Many non-European countries are reassessing their views of the EU against a background of Trumpism, populism, and globalization.
Amid a changing distribution of global power, it is more important than ever for Saudi Arabia and the EU to explore new ways to diversify their trade.
Increasingly, Turkey’s leaders seek to reshape their country’s relationship with the EU away from the goal of accession toward a framework more focused on trade.
Recent changes to the world order may allow the EU to play a more prominent role on the Korean Peninsula, especially when it comes to security.
Europeans must prepare for a less romantic and more transactional view of the EU from Washington, as the U.S. president downplays the importance of the transatlantic relationship.
Given the United States’ intimidating policies toward its southern neighbor, it is time for Mexico to reassess its commercial and political priorities with the rest of the world.
South Africa is experiencing a period of political and economic turmoil that has consequences for the country’s previously firm relationship with the European Union.
Although they watch the upheaval in Europe with a sense of satisfaction, Russian officials are convinced that a collapse of the EU would not be in Moscow’s interest.
Cooperation between the EU and Japan, which share values such as freedom, human rights, and democracy, is more important than ever given the inescapable presence of China.
Today more than ever, the values and interests shared by Canada and the EU should constitute the basis for stronger partnership and enhanced cooperation across the Atlantic.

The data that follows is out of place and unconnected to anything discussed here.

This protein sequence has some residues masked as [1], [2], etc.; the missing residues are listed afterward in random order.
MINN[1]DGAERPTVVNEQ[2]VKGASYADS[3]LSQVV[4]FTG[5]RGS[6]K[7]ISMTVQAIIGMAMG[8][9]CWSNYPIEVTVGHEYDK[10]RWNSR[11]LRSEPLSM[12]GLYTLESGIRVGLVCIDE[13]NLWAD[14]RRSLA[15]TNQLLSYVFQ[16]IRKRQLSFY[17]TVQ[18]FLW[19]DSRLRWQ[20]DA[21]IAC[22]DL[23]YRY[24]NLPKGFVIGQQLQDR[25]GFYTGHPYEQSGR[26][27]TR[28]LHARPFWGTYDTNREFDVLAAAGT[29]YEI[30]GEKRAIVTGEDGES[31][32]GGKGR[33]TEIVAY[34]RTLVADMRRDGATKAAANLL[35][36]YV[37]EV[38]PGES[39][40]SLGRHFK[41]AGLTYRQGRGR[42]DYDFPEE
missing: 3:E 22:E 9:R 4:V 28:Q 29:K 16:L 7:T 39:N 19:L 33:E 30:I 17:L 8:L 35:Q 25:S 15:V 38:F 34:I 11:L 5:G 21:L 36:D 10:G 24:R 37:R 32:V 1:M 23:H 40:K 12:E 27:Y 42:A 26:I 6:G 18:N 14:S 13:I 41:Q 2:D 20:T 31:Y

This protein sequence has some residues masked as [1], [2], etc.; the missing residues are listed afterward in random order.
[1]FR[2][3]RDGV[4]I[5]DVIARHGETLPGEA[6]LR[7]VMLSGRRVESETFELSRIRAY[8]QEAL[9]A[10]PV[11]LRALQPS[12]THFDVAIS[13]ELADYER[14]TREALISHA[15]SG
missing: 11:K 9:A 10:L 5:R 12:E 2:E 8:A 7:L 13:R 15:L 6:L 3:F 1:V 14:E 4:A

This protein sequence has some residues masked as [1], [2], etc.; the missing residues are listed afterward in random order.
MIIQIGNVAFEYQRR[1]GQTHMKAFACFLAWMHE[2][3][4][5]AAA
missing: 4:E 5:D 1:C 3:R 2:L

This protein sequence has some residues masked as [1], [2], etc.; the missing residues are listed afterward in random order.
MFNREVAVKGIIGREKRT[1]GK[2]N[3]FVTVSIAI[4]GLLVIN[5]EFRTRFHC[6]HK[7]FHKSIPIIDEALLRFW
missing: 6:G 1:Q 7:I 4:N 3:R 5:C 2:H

Amid the threats of an inward-looking United States and rising European populism, cooperation between the EU and China is more necessary than ever.
Despite relative stability at home, Brazilians are increasingly concerned about the decline of globalization in advanced economies, particularly in Europe.
The future of the EU will be vital to Australia’s national interests, even though some Australians will continue to see Britain first when looking at Europe.
India sees the EU’s new emphasis on balancing interests and values as long overdue and welcomes Europe’s aspiration for greater strategic autonomy in the world.
In its foreign policy toward North Africa and the Middle East, the EU is putting stability before human rights, as it did before the Arab Spring.
The EU’s timid insistence on political reform in Morocco coupled with unrelenting financial and diplomatic support might have removed the incentive for reforms.
Palestinians cannot fathom why European citizens’ support for Palestinian rights has advanced so much more in recent decades than official EU positions.
The EU should refrain from acting in Lebanon like a humanitarian NGOs and should behave instead like a serious power with effective sticks and carrots.
If European policymakers want to help stabilize and reorient Libya, they should recall the lessons of the five years since the country’s 2011 revolution.
The EU’s approach toward Egypt is based on misperceptions and false assumptions, and European support fails to reflect the country’s social and political dynamics.